Hi,

I've got an msi that comes with a Cab file that contains all neccesary files for the installation.
Now I need to modify a file inside the CAB to create a silent installation with the correct config parameters.
I can do an Administrative install, modify the file, then it works fine.
But I would like to put all the extracted files ( including the modified config file) back into the CAB, like the original installation.
Is that possible? is there and inverse msiexec /a command ?
Thanks.
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If this is a vendor MSI, you should use a transform. NEVER mess with vendor MSIs unless it's unavoidable (a scenario I have yet to encounter.)

Note that the two main MSI authoring tools use bizarre naming conventions for transforms but it's a simple exercise to rename the file created and then alter the corresponding name in the Media table. Of course, you don't *have* to rename them: I do because it makes life with my maintenance routines easier to have all my files named with the same prefix: FooBar.MSI, FooBar.MST, FooBar.CAB. I'm sure you get the idea.
Answered 06/16/2008 by: VBScab
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You could use one of the CAB tools (that have been discussed in this thread http://itninja.com/question/dev-studio-users8)

Then extract the files from the cab file , change the config file that you need and then regenerate the cab file. If you do this you need to be very carefull that the order the files are added to the cab is the same as in the file table sequence.

the cabsdk is here
http://support.microsoft.com/kb/310618

As vbscab has said if it's a vendor app you should use a transform. You could create a new cabfile with your updated file in it. Update the file sequence of the affected file and the media table to point to your new cab.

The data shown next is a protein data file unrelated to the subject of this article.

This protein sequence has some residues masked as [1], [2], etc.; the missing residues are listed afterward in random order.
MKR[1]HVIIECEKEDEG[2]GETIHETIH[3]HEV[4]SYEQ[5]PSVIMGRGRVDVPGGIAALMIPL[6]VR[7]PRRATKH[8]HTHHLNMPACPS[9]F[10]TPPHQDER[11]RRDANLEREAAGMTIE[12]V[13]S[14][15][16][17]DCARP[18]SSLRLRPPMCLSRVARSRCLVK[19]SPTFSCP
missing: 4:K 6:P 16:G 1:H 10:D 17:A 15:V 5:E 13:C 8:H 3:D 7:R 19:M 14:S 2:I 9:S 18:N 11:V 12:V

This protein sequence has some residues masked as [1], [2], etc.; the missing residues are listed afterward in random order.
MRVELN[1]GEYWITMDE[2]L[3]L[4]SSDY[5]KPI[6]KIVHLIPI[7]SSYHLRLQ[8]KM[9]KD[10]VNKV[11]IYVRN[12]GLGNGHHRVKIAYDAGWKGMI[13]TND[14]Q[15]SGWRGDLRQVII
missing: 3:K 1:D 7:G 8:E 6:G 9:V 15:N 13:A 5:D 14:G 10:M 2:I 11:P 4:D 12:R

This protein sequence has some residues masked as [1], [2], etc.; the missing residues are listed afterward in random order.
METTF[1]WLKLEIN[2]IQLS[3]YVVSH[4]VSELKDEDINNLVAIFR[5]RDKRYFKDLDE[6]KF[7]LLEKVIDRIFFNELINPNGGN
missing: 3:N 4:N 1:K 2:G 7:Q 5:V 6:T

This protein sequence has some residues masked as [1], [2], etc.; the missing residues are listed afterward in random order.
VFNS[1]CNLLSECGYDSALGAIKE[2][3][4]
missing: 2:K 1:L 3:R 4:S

hope that makes sense
Answered 06/16/2008 by: timmsie
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Hi Marcel,
use 'WiMakCab.vbs' from the installer SDK.
You need the following command from the directory, where you put the admin installation.
cscript wimakcab.vbs "YourAdmin.msi" NameOfCABFile /L /C /U /E
It needs makecab.exe, which is part of the OS on XP and Vista.
Regards, Nick
Answered 06/16/2008 by: nheim
Tenth Degree Black Belt

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Why overdue it.

I would just add the modified file to its own cab, change the sequence for the existing file entry and either have the cab as external or internal.

Marz28,
You already got the original MSI with existing CAB(s) so no need to re-cab the files again.
Answered 06/16/2008 by: AngelD
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Hi,

There is a very simple solution.
Dont change anything in tha cab file.
Convert your msi in to WSI.
Change the respective file in the extracted folders
Compile your WSI to get the updated cab file and updated MSI.

Regards,
Zafar
Answered 06/17/2008 by: zafar.khan
Yellow Belt

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ORIGINAL: zafar.khan
There is a very simple solution.
Dont change anything in tha cab file.
Convert your msi in to WSI.
Change the respective file in the extracted folders